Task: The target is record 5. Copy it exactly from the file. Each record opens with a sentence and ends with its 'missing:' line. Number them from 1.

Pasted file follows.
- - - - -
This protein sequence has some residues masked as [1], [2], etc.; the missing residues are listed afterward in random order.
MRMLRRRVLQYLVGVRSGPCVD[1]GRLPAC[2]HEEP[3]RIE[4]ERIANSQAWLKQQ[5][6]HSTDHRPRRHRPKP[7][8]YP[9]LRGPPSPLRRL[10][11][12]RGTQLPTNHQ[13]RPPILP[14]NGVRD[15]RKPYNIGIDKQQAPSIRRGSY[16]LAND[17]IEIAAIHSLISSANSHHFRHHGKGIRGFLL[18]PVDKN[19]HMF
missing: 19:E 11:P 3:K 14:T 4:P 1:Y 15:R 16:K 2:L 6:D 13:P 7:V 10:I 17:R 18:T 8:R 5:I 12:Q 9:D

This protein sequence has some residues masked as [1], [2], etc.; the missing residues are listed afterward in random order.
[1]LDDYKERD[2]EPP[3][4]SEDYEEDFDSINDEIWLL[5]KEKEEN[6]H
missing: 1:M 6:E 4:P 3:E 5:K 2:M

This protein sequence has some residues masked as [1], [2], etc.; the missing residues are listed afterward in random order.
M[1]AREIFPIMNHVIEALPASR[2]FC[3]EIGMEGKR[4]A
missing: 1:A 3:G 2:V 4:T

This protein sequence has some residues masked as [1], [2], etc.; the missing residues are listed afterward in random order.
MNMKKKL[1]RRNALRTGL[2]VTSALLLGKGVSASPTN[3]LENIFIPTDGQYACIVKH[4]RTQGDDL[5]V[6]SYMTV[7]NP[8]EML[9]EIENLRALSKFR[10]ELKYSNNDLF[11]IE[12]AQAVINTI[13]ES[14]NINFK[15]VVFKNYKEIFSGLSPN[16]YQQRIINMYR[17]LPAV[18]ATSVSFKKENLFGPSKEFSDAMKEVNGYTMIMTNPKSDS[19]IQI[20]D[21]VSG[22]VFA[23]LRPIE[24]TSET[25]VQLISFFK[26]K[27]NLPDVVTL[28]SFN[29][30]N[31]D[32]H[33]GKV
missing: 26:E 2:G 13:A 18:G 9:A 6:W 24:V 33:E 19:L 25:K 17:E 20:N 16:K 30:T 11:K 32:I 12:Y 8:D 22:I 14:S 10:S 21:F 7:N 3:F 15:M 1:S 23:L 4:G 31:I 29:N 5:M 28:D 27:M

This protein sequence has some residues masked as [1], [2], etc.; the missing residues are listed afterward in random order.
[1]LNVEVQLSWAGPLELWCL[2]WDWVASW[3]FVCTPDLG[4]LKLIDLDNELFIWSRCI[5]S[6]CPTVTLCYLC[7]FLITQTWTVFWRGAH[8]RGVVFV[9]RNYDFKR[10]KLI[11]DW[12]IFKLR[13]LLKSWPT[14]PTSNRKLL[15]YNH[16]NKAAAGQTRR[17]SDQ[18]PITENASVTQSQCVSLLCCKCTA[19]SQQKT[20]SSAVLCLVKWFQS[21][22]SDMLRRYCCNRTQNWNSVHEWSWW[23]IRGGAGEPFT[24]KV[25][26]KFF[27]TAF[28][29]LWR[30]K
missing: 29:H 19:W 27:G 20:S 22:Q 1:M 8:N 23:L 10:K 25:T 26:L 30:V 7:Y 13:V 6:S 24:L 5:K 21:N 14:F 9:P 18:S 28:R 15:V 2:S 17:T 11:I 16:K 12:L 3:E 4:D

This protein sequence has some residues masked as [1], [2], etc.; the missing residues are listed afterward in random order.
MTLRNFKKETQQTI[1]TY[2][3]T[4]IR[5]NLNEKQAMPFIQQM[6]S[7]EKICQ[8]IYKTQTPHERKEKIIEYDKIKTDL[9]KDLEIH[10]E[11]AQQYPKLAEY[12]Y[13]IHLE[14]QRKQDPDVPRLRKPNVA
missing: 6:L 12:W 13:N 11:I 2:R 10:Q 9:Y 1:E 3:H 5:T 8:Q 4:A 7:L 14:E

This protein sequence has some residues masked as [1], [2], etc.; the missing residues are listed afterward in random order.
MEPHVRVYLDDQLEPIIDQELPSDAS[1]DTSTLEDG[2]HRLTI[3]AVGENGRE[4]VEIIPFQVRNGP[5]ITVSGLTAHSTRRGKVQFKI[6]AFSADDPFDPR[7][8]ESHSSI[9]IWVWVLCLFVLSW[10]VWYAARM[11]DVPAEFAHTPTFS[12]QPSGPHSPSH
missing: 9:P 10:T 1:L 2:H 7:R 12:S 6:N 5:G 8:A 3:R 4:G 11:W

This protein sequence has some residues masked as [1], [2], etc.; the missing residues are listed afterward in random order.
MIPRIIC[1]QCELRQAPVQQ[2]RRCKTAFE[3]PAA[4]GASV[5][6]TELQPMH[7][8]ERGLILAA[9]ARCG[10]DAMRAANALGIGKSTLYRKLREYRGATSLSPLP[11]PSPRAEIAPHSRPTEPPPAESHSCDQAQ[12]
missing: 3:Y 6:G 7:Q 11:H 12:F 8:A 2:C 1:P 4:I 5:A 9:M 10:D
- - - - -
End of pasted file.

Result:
This protein sequence has some residues masked as [1], [2], etc.; the missing residues are listed afterward in random order.
[1]LNVEVQLSWAGPLELWCL[2]WDWVASW[3]FVCTPDLG[4]LKLIDLDNELFIWSRCI[5]S[6]CPTVTLCYLC[7]FLITQTWTVFWRGAH[8]RGVVFV[9]RNYDFKR[10]KLI[11]DW[12]IFKLR[13]LLKSWPT[14]PTSNRKLL[15]YNH[16]NKAAAGQTRR[17]SDQ[18]PITENASVTQSQCVSLLCCKCTA[19]SQQKT[20]SSAVLCLVKWFQS[21][22]SDMLRRYCCNRTQNWNSVHEWSWW[23]IRGGAGEPFT[24]KV[25][26]KFF[27]TAF[28][29]LWR[30]K
missing: 29:H 19:W 27:G 20:S 22:Q 1:M 8:N 23:L 10:K 25:T 26:L 30:V 7:Y 13:V 6:S 24:L 5:K 21:N 14:F 9:P 18:S 28:R 15:V 2:S 17:T 11:I 16:K 12:L 3:E 4:D